We strongly recommend collecting data in the most expedient manner, but experience has shownthat substantial savings of time and resources may be realized in collecting prevalence data and duration and this must be emphasized.
- Ruud JG Halfens and Gerrie JJW Bours, Maastricht University, Section of Nursing Science PO BOX 616 6200 MD Maastricht The Netherlands
1. Halfens RJG, Bours GJJW, Bronner CM. The impact of assessing the prevalence of pressure ulcers on the willingness of health care institutions to plan and implement activities to reduce the prevalence. J Adv Nurs. 2001;36 (5): 617-625.
2. Freeman J, Hutchison GB. Prevalence, incidence and duration. Am J Epidemiol. 1980;112(5):707-723.
3. Bours GJJW, Halfens RJG, Huijer AH, Grol RTPM. Prevalence, prevention and treatment of pressure ulcers: descriptive study in 89 institutions in the Netherlands.” Res Nurs Health. In press.
4. Halfens RJG, Bours GJJW, van Ast JF. Relevance of the diagnosis ‘Stage 1 Pressure Ulcer’: an empirical study of the clinical course of stage 1 ulcers in acute care and long-term care hospital populations. Journal of Clinical Nursing. 2001;10:748-757 .
We accept some of the criticisms of Halfens and Bours and acknowledge that our research study was not perfect. In particular, we confirm that residents in the incidence study were not examined on a daily basis by the research teams, as was clearly stated in our paper. However, one of us was in frequent contact with nursing staff at both facilities to ensure that no cases of pressure ulcer were lost from the study due to successful treatment during the period of the incidence study. We do not believe that the incidence rate in either long-term care facility (LTCF) was underestimated due to failure to assess each resident every day of the study. As Halfens and Bours note in their letter, the measurement of incidence on a daily basis is very time-consuming and demanding on resources.
We plead not guilty to the accusation of introducing a selection bias into our incidence study of pressure ulcers. In the incidence study, we searched for the number of new cases (residents) who developed the medical condition (pressure ulcer) over a given time period (41 to 42 days) in keeping with the definition of incidence. We deliberately excluded residents who already had a pressure ulcer (which was detected at the prevalence study) because they would no longer qualify as new cases of the medical condition when they developed other pressure ulcers. Our method follows the guidelines of Frantz,1 who states that only patients who are initially free of pressure ulcer are to be included in the at-risk population when the incidence rate for pressure ulcer is determined. Patients who have an existing pressure ulcer should be removed from the population as they already represent a case of the condition.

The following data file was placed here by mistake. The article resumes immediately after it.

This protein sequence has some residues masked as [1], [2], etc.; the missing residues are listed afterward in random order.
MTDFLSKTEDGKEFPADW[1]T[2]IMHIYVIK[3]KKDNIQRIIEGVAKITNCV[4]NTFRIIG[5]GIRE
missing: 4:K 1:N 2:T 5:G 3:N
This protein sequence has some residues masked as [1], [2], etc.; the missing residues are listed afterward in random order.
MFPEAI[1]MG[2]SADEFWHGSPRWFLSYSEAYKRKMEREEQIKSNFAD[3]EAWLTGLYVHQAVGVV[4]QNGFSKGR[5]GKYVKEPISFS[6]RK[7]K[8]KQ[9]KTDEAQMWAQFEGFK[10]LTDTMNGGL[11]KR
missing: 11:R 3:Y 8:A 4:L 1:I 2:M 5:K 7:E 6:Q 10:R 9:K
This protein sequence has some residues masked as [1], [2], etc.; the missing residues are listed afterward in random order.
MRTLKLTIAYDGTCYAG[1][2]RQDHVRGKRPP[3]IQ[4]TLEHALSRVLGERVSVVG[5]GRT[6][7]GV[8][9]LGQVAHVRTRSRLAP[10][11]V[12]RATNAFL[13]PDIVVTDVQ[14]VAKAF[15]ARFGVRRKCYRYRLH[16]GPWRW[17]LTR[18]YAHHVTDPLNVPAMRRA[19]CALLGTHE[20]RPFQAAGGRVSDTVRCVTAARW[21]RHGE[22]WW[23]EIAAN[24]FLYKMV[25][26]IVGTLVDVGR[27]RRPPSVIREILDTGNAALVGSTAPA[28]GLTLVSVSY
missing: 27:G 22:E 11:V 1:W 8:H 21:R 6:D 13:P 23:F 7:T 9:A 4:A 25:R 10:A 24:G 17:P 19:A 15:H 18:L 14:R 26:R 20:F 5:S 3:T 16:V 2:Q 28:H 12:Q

Furthermore, it is worth reiterating that a case of pressure ulcer is defined as a resident with an ulcer, not an individual ulcer. A resident with multiple pressure ulcers is counted as one case of the condition. Many of the residents in both of our studies had more than one ulcer.
We believe that residents in the incidence study had risk factors for the development of pressure ulcers similar to those residents in the prevalence study. To lend support to this belief, we re-examined unpublished demographic data on the residents in the prevalence and incidence studies in both LTCFs and found no differences in the primary diagnosis between either study group (see Table 1). We conclude that the populations in both prevalence and incidence studies were equally at risk and that the incidence rates reported for both LTCFs are accurate and not underestimated as suggested by Halfens and Bours.
We concur with Halfens and Bours that incidence rates give a good insight into the quality of preventative care but not necessarily about the quality of treatment. However, we think it is reasonable to conclude that if best practice guidelines for pressure ulcer prevention are implemented in a particular facility, a high probability exists that best practices for treatment are also carried out. The nurses and healthcare aides involved in the care of residents in our studies received similar training in pressure ulcer prevention and skin care management. Similar protocols were in place for pressure ulcer prevention and treatment in both LTCFs. We reject Halfens and Bours insinuation that the difference in prevalence between the two facilities was due to difference in the quality of treatment provided. We stand by our statement that the level of nursing care in both LTCFs was equal and acceptable based on similar low incidence rates. Nonetheless, in our next prevalence study, we plan to record the duration of pressure ulcers, despite the shortcoming of retrospective data, in an attempt to evaluate the effectiveness of treatment.
- Carol M. Davis, Victorian Order of Nurses Toronto York Region Branch Markham, Ontario, Canada and Nigel G. Caseby, Rothbart Pain Management Clinic North York, Ontario, Canada
1. Frantz RA. Measuring prevalence and incidence of pressure ulcers. Advances in Wound Care. 1997;10(1):21-24.